Event Planning Ethics and Etiquette: A Principled Approach to the Business of Special Event Management / Edition 1by Judy Allen
Pub. Date: 08/31/2009
The world of event planning can be alluring and dangerous at once-exotic locales, wining and dining, and people traveling without their spouses. In such situations the line between business and pleasure blurs and the nature of relationships gets cloudy. With a thoughtless act or a less-than-tactful word, long-lasting business relationships can be ruined… See more details below
The world of event planning can be alluring and dangerous at once-exotic locales, wining and dining, and people traveling without their spouses. In such situations the line between business and pleasure blurs and the nature of relationships gets cloudy. With a thoughtless act or a less-than-tactful word, long-lasting business relationships can be ruined forever.
Beyond that, budgets are on the chopping block and competition for business is tight. In that environment, people often cut not just financial corners, but the ethical ones, too. There’s a fine line between innocent perks and inappropriate gifts or kickbacks. Event planners today must navigate a minefield of potentially sticky situations that can easily blow up in their face. Without a professional code, lines of acceptable behavior are easily crossed. And what you do personally can hurt you professionally.
Event Planning Ethics and Etiquette provides event planners with the companion they need to stay out of trouble, keep professional relationships healthy and profitable, avoid the riskier temptations of the lifestyle, and win business in a highly competitive market using ethical business practices.
- Explains how to establish policies and codes of behavior, in the office and onsite at events.
- Offers guidelines on when it is acceptable to accept a gift, what is acceptable, and what is inappropriate.
- Shows how to prepare yourself, as well as your staff, for what to expect, and how to handle the unexpected with business finesse.
- Covers business etiquette in event planning crisis management situations.
- Helps you to avoid putting yourself and your company at personal and professionals risk.
- Features real-life examples and situations, and advice on how to handle them with poise and professionalism.
- Includes a list of “Event Planning Do’s and Don’ts.”
Event Planning Ethics and Etiquette will be of value to the professional event planner; to event planning suppliers and clients working with industry professionals; as well as to those in related fields, such as public relations, administrative professionals, communications; and anyone in the hospitality, culinary, and travel industry.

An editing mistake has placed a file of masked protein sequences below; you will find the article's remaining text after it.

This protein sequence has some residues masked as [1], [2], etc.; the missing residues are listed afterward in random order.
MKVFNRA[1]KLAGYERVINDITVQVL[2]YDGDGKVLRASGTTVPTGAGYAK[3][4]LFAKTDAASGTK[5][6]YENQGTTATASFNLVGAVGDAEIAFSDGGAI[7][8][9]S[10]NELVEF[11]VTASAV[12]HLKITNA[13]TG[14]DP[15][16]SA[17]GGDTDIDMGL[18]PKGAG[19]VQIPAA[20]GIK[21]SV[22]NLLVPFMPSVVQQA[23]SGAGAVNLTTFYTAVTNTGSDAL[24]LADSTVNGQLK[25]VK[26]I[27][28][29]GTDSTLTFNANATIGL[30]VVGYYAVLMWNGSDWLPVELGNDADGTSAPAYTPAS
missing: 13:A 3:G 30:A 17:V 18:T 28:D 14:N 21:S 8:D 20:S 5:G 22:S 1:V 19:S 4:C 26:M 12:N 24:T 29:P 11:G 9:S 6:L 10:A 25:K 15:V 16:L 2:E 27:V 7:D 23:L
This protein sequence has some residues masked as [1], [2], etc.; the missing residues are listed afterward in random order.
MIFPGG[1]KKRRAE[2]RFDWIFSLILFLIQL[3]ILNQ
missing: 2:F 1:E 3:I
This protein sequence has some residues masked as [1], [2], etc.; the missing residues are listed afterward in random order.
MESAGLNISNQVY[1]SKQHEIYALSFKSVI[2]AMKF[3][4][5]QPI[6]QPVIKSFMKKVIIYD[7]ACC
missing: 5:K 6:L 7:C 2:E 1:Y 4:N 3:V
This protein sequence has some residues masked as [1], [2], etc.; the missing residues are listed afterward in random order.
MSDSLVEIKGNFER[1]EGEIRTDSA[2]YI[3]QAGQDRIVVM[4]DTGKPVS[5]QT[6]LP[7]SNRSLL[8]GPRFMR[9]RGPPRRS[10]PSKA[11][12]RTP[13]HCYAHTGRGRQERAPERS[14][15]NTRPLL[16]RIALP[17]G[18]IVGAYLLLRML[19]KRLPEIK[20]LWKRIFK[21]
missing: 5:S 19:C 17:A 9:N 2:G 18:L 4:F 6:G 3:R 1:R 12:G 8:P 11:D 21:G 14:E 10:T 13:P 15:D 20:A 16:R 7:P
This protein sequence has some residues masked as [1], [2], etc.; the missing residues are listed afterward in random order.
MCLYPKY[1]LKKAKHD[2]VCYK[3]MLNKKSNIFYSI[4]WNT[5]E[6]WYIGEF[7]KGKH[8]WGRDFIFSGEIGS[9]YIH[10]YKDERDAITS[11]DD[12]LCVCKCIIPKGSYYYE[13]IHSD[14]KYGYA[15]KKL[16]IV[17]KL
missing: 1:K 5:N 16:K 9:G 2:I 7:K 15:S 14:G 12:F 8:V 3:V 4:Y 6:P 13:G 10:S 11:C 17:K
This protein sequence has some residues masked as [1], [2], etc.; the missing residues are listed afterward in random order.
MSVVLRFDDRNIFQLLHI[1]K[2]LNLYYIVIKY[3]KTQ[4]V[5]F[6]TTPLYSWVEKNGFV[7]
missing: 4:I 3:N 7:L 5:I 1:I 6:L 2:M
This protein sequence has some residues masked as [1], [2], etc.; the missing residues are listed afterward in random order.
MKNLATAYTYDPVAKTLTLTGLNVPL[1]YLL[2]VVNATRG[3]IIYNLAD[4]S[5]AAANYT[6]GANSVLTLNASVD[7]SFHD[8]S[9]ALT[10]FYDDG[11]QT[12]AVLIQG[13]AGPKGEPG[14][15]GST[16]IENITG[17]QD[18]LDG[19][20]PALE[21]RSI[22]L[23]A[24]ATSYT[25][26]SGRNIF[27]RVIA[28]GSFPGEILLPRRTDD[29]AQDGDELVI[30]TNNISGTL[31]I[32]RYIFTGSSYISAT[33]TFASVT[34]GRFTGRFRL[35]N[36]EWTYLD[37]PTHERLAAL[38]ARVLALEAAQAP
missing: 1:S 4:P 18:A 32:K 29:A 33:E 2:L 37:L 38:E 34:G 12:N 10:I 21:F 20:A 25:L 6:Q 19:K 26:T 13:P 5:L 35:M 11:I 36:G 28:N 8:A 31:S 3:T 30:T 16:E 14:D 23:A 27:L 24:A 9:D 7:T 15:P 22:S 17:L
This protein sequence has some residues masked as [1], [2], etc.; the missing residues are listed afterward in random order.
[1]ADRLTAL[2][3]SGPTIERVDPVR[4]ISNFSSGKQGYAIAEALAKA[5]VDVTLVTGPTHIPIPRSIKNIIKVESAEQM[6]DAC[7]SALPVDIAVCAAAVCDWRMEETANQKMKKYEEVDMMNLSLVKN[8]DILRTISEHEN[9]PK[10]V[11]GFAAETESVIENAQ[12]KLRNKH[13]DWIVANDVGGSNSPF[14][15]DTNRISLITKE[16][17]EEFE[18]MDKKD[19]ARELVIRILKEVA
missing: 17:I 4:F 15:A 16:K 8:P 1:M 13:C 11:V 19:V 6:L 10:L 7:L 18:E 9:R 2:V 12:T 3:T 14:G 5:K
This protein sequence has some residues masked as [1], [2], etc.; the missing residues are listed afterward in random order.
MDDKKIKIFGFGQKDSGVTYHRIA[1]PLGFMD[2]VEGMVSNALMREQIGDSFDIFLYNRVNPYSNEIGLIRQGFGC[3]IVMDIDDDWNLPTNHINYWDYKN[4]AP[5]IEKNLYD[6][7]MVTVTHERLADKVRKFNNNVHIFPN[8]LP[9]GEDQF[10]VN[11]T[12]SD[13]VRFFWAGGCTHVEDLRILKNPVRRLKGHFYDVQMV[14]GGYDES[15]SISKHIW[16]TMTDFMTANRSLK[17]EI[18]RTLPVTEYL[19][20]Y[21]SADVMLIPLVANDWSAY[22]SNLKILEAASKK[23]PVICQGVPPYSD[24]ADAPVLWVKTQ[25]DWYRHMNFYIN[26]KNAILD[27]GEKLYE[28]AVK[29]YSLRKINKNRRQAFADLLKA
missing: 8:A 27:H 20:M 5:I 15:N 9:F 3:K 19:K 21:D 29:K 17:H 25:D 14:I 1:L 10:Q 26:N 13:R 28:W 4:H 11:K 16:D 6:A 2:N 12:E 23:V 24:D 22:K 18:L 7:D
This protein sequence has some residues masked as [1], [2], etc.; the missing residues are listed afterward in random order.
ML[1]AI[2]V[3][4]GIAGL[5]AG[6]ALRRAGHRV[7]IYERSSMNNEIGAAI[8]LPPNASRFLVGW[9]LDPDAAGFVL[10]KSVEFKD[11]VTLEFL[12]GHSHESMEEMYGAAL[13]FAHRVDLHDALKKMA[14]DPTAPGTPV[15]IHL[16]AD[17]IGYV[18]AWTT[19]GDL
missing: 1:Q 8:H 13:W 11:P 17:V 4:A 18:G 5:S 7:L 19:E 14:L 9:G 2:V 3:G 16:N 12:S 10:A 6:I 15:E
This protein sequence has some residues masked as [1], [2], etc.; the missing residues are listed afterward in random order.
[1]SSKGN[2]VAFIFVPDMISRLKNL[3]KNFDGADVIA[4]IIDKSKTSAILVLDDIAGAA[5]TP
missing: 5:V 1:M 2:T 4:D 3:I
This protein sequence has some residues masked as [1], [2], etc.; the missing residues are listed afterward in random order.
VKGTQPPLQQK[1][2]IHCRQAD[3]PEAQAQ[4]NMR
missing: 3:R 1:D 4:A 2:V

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- Product dimensions:
- 6.00(w) x 8.90(h) x 0.60(d)
Table of Contents
Part One: Business Ethics.
Chapter 1: The Ethical Cost of Doing Business.
Event Planner and Supplier Professional Working Relationships.
In-Office Sales Presentations.
Communication Between Planners and Suppliers.
Proposals and Quotes.
Chapter 2: Fair Competition.
Chapter 3: Maintaining Ethical Boundaries.
Business Interactions Between Event.
Planners and Clients.
Finding the Right Match to Do Business With.
Using Business Discretion.
How to Handle Unethical Behavior.
Part Two: Business Etiquette.
Chapter 4: Business Etiquette, Protocol and Entertaining: On Your Home Turf.
Out and About.
Out On the Town.
Chapter 5: Business Etiquette, Protocol and Entertaining: Out of Town or Country.
Part Three: Codes of Conduct.
Chapter 6: Codes of Conduct in the Office: Clients, Suppliers and Planners.
Chapter 7: Codes of Conduct on Site: Clients, Suppliers and Planners.
Pre-Event Meetings (Pre-cons).
On Site Event Orchestration.
Client, Supplier and Planner Codes of Conduct.
Chapter 8: Codes of Conduct on Site: Event Planning Crisis Management.
Guest Safety and Security.
Event Fulfillment, Safety and Security.
ABCs of Event Planning Crisis Management.
Recap of the ABCs of Event Planning Crisis Management.
Chapter 9: Event Planning Ethics, Etiquette and Essentials A-Z.
Chapter 10: Event Planning Dos and Don’ts: How to Develop In-Office and On-Site Ethics and Business Etiquette Policies.
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